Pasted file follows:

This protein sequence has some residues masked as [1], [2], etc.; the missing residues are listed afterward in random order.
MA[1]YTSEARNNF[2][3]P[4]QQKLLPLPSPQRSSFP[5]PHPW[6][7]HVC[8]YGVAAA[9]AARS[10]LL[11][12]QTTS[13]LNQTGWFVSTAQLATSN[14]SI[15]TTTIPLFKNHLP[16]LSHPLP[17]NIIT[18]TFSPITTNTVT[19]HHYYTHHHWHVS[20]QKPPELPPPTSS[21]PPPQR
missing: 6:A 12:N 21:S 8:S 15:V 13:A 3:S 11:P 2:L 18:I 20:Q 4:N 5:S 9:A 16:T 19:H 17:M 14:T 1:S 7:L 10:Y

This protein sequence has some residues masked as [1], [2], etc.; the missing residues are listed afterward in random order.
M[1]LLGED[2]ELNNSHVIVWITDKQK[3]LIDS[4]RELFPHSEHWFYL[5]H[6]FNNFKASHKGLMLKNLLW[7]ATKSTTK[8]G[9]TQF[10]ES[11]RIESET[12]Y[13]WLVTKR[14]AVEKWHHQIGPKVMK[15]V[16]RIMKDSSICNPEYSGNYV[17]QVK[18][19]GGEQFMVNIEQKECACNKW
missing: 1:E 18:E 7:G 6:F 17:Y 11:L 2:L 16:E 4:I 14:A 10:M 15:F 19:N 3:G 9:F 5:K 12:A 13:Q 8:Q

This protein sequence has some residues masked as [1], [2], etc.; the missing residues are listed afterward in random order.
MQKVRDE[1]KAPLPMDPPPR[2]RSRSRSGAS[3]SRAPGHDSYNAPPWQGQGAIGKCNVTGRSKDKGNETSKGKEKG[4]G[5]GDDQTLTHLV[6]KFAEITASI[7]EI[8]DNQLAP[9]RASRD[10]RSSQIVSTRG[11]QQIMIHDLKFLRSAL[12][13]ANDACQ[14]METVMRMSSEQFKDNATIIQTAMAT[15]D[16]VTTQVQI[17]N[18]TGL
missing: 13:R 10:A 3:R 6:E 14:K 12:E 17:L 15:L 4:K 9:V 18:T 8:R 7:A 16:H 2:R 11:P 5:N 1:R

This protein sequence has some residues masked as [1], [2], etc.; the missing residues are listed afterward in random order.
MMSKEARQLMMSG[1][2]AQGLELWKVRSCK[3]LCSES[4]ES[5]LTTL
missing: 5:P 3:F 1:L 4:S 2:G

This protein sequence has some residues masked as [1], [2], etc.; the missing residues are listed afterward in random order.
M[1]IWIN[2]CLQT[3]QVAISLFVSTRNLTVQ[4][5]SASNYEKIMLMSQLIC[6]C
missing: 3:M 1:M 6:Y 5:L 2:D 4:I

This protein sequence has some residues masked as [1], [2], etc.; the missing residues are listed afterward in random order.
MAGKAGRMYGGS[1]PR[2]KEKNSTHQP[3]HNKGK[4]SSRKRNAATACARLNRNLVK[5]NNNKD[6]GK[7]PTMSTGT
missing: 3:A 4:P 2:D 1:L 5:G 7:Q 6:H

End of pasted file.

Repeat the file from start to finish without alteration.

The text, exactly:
This protein sequence has some residues masked as [1], [2], etc.; the missing residues are listed afterward in random order.
MA[1]YTSEARNNF[2][3]P[4]QQKLLPLPSPQRSSFP[5]PHPW[6][7]HVC[8]YGVAAA[9]AARS[10]LL[11][12]QTTS[13]LNQTGWFVSTAQLATSN[14]SI[15]TTTIPLFKNHLP[16]LSHPLP[17]NIIT[18]TFSPITTNTVT[19]HHYYTHHHWHVS[20]QKPPELPPPTSS[21]PPPQR
missing: 6:A 12:N 21:S 8:S 15:V 13:A 3:S 11:P 2:L 18:I 20:Q 4:N 5:S 9:A 16:T 19:H 17:M 14:T 1:S 7:L 10:Y

This protein sequence has some residues masked as [1], [2], etc.; the missing residues are listed afterward in random order.
M[1]LLGED[2]ELNNSHVIVWITDKQK[3]LIDS[4]RELFPHSEHWFYL[5]H[6]FNNFKASHKGLMLKNLLW[7]ATKSTTK[8]G[9]TQF[10]ES[11]RIESET[12]Y[13]WLVTKR[14]AVEKWHHQIGPKVMK[15]V[16]RIMKDSSICNPEYSGNYV[17]QVK[18][19]GGEQFMVNIEQKECACNKW
missing: 1:E 18:E 7:G 6:F 17:Y 11:L 2:L 16:E 4:I 14:A 10:M 15:F 19:N 3:G 9:F 5:K 12:A 13:Q 8:Q

This protein sequence has some residues masked as [1], [2], etc.; the missing residues are listed afterward in random order.
MQKVRDE[1]KAPLPMDPPPR[2]RSRSRSGAS[3]SRAPGHDSYNAPPWQGQGAIGKCNVTGRSKDKGNETSKGKEKG[4]G[5]GDDQTLTHLV[6]KFAEITASI[7]EI[8]DNQLAP[9]RASRD[10]RSSQIVSTRG[11]QQIMIHDLKFLRSAL[12][13]ANDACQ[14]METVMRMSSEQFKDNATIIQTAMAT[15]D[16]VTTQVQI[17]N[18]TGL
missing: 13:R 10:A 3:R 6:E 14:K 12:E 17:L 15:L 4:K 9:V 18:T 8:R 7:A 16:H 2:R 11:P 5:N 1:R

This protein sequence has some residues masked as [1], [2], etc.; the missing residues are listed afterward in random order.
MMSKEARQLMMSG[1][2]AQGLELWKVRSCK[3]LCSES[4]ES[5]LTTL
missing: 5:P 3:F 1:L 4:S 2:G

This protein sequence has some residues masked as [1], [2], etc.; the missing residues are listed afterward in random order.
M[1]IWIN[2]CLQT[3]QVAISLFVSTRNLTVQ[4][5]SASNYEKIMLMSQLIC[6]C
missing: 3:M 1:M 6:Y 5:L 2:D 4:I

This protein sequence has some residues masked as [1], [2], etc.; the missing residues are listed afterward in random order.
MAGKAGRMYGGS[1]PR[2]KEKNSTHQP[3]HNKGK[4]SSRKRNAATACARLNRNLVK[5]NNNKD[6]GK[7]PTMSTGT
missing: 3:A 4:P 2:D 1:L 5:G 7:Q 6:H